Saturday, July 18, 2009

Theodore Roosevelt on the "Tyranny of the Majority"

From his introduction to "Majority Rule and the Judiciary" by William Lynn Ransom

"There are sincere and well-meaning men of timid nature who are frightened by the talk of the "tyranny of the majority." Those worthy gentlemen are nearly a century behind the times. It is true that De Tocqueville, writing about eighty years ago, said that in this country there was great tyranny by the majority. His statement may have been true then, although certainly not to the degree he insisted, but it is not true now. That profound and keen thinker, James Bryce, in „ "The American Commonwealth," treats of this in his chapter on the "tyranny of the majority," by saying that it does not exist. His own words are that:

"It is no longer a blemish on the American system, and the charges against democracy from the supposed example of America are groundless. The fact that the danger once dreaded has now disappeared is no small evidence of the recuperative forces of the American government and the healthy tone of the American people."

I shall protest against the tyranny of the majority whenever it arises, just as I shall protest against every other form of tyranny. But at present we are suffering in no way from the tyranny of the majority. We suffer from the tyranny of the bosses and the special interests—that is, from the tyranny of minorities. Our respectable opponents among the leaders of business and the bar are acting as the servants and spokesmen of the special interests and are standing cheek by jowl with the worst representatives of politics, when they seek to keep the courts in the grasp of privilege and of the politicians; for this is all they accomplish when they prevent them from being responsible in proper fashion to the people. These worthy gentlemen speak as if the judges were somehow imposed on us by Heaven, and were responsible only to Heaven. As a matter of fact, judges are human just like other people, and in this country they will either be chosen by the people and be responsible to the people, or they will be chosen by and be responsible to the bosses and the special interests and the political and financial beneficiaries of privilege. In die course they are taking, the great corporation lawyers are, in some cases certainly unconsciously, and in other cases I fear consciously, acting in behalf of the special interests, political and financial, and in favor of privilege, and against the interests of the plain people, and against the cause of justice and of human right.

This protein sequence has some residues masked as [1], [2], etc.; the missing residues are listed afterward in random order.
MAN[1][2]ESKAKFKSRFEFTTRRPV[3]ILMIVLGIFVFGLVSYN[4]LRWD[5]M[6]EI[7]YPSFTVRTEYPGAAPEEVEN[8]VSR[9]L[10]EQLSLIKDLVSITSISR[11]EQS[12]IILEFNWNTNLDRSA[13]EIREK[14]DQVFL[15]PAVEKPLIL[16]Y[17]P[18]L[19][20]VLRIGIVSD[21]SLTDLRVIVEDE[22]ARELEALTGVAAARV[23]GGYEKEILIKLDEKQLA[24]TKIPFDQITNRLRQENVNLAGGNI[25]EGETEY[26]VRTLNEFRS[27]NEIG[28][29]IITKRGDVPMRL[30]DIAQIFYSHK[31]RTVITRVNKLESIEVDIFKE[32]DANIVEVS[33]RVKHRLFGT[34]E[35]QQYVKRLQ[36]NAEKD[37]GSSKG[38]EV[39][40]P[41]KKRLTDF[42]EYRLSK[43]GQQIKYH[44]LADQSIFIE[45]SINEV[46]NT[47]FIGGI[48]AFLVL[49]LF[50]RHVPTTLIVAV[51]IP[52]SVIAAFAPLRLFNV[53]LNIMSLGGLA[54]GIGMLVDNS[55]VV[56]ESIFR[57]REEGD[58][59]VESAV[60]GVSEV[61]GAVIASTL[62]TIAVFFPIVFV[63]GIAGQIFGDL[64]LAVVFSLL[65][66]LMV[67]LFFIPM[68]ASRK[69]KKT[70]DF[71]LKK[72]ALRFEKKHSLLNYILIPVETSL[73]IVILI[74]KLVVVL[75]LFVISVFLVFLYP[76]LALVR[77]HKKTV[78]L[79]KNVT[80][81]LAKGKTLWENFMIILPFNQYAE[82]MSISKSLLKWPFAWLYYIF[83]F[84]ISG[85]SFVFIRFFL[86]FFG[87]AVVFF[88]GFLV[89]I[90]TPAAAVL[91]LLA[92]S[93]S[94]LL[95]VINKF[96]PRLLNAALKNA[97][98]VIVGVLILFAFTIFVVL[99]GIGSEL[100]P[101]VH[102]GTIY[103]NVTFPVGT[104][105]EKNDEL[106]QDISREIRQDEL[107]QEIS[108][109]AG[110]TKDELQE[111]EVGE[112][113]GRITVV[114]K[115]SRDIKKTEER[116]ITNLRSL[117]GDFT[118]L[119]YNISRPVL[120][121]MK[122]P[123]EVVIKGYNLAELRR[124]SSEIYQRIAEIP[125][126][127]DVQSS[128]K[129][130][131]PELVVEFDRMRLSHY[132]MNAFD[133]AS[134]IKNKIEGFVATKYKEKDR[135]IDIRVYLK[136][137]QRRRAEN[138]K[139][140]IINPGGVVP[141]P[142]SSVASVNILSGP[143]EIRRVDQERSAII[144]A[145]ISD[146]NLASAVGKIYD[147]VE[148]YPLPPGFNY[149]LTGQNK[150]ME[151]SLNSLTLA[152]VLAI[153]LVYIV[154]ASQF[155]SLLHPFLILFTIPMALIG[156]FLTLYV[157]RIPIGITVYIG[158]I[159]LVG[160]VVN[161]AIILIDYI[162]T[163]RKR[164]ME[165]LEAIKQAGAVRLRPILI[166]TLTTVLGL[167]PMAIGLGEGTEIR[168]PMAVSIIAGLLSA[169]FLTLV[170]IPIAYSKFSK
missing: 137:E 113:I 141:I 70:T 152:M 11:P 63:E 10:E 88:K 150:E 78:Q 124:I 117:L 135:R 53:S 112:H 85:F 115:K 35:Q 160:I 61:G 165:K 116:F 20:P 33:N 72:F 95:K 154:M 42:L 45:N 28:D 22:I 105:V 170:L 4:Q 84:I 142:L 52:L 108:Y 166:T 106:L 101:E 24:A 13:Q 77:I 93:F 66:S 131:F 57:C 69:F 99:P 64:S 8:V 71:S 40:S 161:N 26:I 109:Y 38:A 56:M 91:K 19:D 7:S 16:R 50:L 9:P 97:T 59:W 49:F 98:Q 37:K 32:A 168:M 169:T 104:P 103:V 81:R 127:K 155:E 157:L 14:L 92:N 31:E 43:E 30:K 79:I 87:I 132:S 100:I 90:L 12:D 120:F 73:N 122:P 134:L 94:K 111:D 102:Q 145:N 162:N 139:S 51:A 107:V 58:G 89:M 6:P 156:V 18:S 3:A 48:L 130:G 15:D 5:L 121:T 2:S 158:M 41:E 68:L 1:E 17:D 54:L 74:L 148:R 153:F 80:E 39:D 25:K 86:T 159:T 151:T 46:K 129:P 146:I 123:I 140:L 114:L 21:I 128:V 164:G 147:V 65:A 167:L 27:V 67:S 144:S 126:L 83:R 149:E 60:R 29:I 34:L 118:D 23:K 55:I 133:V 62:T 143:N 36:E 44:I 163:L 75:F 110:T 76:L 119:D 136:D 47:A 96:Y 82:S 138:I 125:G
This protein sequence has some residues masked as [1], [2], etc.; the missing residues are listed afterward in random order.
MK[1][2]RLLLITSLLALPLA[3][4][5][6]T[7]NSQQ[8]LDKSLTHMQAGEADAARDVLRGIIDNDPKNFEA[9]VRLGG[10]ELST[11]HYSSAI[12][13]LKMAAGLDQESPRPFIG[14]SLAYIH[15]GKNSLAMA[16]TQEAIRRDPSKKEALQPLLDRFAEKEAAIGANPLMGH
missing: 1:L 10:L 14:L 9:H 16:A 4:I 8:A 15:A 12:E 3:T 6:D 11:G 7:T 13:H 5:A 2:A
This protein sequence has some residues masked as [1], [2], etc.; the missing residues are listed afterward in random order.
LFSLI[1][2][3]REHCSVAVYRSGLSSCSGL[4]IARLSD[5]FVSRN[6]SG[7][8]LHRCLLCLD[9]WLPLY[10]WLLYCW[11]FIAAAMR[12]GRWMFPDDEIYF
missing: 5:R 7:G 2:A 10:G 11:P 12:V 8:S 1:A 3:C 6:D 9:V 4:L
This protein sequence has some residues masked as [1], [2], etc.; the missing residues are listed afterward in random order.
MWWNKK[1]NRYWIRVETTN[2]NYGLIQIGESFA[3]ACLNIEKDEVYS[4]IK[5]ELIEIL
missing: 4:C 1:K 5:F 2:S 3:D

I wish to keep the courts independent. But at present the independence of the courts is far more frequently menaced by special privilege than by any popular tyranny. I wish to protect them against both. The safe way to prevent popular discontent with the courts from becoming acute and chronic, is to provide the people with the simple, direct, effective, and yet limited power to secure the interpretation of their own constitution in accordance with their own deliberate judgment, by the method I have above outlined."

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